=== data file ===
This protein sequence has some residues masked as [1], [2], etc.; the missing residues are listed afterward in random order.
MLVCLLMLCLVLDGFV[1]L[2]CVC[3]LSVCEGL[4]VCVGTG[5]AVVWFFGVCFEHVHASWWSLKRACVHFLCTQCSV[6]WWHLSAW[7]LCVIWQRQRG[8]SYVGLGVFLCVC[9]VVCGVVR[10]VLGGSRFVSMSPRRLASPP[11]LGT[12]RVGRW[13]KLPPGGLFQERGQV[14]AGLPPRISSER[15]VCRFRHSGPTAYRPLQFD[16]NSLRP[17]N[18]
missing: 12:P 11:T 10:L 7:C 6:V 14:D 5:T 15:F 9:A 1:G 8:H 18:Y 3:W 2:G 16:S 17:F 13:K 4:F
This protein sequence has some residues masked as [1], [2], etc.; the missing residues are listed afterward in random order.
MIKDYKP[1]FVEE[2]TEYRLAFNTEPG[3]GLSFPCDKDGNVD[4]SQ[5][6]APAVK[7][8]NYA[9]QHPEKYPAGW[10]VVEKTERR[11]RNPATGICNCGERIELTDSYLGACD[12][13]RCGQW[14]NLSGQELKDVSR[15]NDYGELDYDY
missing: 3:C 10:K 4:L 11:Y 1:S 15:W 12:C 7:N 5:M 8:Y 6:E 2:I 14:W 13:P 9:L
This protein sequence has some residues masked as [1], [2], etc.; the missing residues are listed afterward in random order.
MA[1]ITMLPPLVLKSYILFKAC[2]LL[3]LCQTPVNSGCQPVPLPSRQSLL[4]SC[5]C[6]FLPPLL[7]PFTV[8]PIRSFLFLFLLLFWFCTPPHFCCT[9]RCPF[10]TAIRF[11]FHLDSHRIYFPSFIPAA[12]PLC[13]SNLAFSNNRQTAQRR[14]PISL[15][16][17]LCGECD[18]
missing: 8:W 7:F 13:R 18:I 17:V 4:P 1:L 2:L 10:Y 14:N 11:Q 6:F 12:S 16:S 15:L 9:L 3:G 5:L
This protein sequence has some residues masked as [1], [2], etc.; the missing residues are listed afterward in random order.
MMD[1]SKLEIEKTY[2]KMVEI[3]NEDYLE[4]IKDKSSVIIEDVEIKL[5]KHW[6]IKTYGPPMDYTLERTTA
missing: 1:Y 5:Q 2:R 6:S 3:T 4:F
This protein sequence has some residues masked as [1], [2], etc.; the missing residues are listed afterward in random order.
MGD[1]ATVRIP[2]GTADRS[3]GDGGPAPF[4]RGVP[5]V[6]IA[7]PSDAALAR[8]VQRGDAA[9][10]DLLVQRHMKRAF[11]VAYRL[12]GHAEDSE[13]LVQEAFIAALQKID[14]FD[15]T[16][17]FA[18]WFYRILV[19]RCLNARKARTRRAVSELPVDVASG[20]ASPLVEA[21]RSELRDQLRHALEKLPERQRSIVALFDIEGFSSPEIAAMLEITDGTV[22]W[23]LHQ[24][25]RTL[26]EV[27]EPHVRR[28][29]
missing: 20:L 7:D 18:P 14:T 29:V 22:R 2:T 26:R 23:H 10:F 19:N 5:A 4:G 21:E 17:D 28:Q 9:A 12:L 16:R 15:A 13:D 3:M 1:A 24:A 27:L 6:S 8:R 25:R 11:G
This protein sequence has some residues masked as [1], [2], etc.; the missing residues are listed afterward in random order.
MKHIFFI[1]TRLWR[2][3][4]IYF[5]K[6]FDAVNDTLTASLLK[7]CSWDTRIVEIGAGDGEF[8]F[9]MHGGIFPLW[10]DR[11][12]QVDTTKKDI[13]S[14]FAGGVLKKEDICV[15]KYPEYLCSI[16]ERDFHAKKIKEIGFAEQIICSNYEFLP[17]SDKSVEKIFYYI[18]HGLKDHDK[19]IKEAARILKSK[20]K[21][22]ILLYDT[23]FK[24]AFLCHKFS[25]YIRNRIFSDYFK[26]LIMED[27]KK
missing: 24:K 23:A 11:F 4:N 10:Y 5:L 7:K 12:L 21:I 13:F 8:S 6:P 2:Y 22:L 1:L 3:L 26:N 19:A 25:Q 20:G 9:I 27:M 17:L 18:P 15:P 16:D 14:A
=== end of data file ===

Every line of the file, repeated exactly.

This protein sequence has some residues masked as [1], [2], etc.; the missing residues are listed afterward in random order.
MLVCLLMLCLVLDGFV[1]L[2]CVC[3]LSVCEGL[4]VCVGTG[5]AVVWFFGVCFEHVHASWWSLKRACVHFLCTQCSV[6]WWHLSAW[7]LCVIWQRQRG[8]SYVGLGVFLCVC[9]VVCGVVR[10]VLGGSRFVSMSPRRLASPP[11]LGT[12]RVGRW[13]KLPPGGLFQERGQV[14]AGLPPRISSER[15]VCRFRHSGPTAYRPLQFD[16]NSLRP[17]N[18]
missing: 12:P 11:T 10:L 7:C 6:V 14:D 5:T 15:F 9:A 1:G 8:H 18:Y 3:W 2:G 16:S 17:F 13:K 4:F
This protein sequence has some residues masked as [1], [2], etc.; the missing residues are listed afterward in random order.
MIKDYKP[1]FVEE[2]TEYRLAFNTEPG[3]GLSFPCDKDGNVD[4]SQ[5][6]APAVK[7][8]NYA[9]QHPEKYPAGW[10]VVEKTERR[11]RNPATGICNCGERIELTDSYLGACD[12][13]RCGQW[14]NLSGQELKDVSR[15]NDYGELDYDY
missing: 3:C 10:K 4:L 11:Y 1:S 15:W 12:C 7:N 5:M 8:Y 6:E 2:I 14:W 13:P 9:L
This protein sequence has some residues masked as [1], [2], etc.; the missing residues are listed afterward in random order.
MA[1]ITMLPPLVLKSYILFKAC[2]LL[3]LCQTPVNSGCQPVPLPSRQSLL[4]SC[5]C[6]FLPPLL[7]PFTV[8]PIRSFLFLFLLLFWFCTPPHFCCT[9]RCPF[10]TAIRF[11]FHLDSHRIYFPSFIPAA[12]PLC[13]SNLAFSNNRQTAQRR[14]PISL[15][16][17]LCGECD[18]
missing: 8:W 7:F 13:R 18:I 17:V 4:P 1:L 2:L 10:Y 14:N 11:Q 6:F 12:S 16:S 15:L 9:L 3:G 5:L
This protein sequence has some residues masked as [1], [2], etc.; the missing residues are listed afterward in random order.
MMD[1]SKLEIEKTY[2]KMVEI[3]NEDYLE[4]IKDKSSVIIEDVEIKL[5]KHW[6]IKTYGPPMDYTLERTTA
missing: 1:Y 5:Q 2:R 6:S 3:T 4:F
This protein sequence has some residues masked as [1], [2], etc.; the missing residues are listed afterward in random order.
MGD[1]ATVRIP[2]GTADRS[3]GDGGPAPF[4]RGVP[5]V[6]IA[7]PSDAALAR[8]VQRGDAA[9][10]DLLVQRHMKRAF[11]VAYRL[12]GHAEDSE[13]LVQEAFIAALQKID[14]FD[15]T[16][17]FA[18]WFYRILV[19]RCLNARKARTRRAVSELPVDVASG[20]ASPLVEA[21]RSELRDQLRHALEKLPERQRSIVALFDIEGFSSPEIAAMLEITDGTV[22]W[23]LHQ[24][25]RTL[26]EV[27]EPHVRR[28][29]
missing: 20:L 7:D 18:P 14:T 29:V 22:R 2:T 26:R 23:H 10:F 19:N 5:A 4:G 21:E 17:D 28:Q 9:A 12:L 16:R 15:A 13:D 3:M 1:A 24:A 27:L 6:S 8:R 25:R 11:G
This protein sequence has some residues masked as [1], [2], etc.; the missing residues are listed afterward in random order.
MKHIFFI[1]TRLWR[2][3][4]IYF[5]K[6]FDAVNDTLTASLLK[7]CSWDTRIVEIGAGDGEF[8]F[9]MHGGIFPLW[10]DR[11][12]QVDTTKKDI[13]S[14]FAGGVLKKEDICV[15]KYPEYLCSI[16]ERDFHAKKIKEIGFAEQIICSNYEFLP[17]SDKSVEKIFYYI[18]HGLKDHDK[19]IKEAARILKSK[20]K[21][22]ILLYDT[23]FK[24]AFLCHKFS[25]YIRNRIFSDYFK[26]LIMED[27]KK
missing: 24:K 23:A 11:F 4:N 10:Y 5:L 7:K 12:L 21:I 13:F 8:S 6:P 2:Y 22:L 1:L 3:L 26:N 19:A 25:Q 20:G 9:I 27:M 17:L 18:P 15:P 16:D 14:A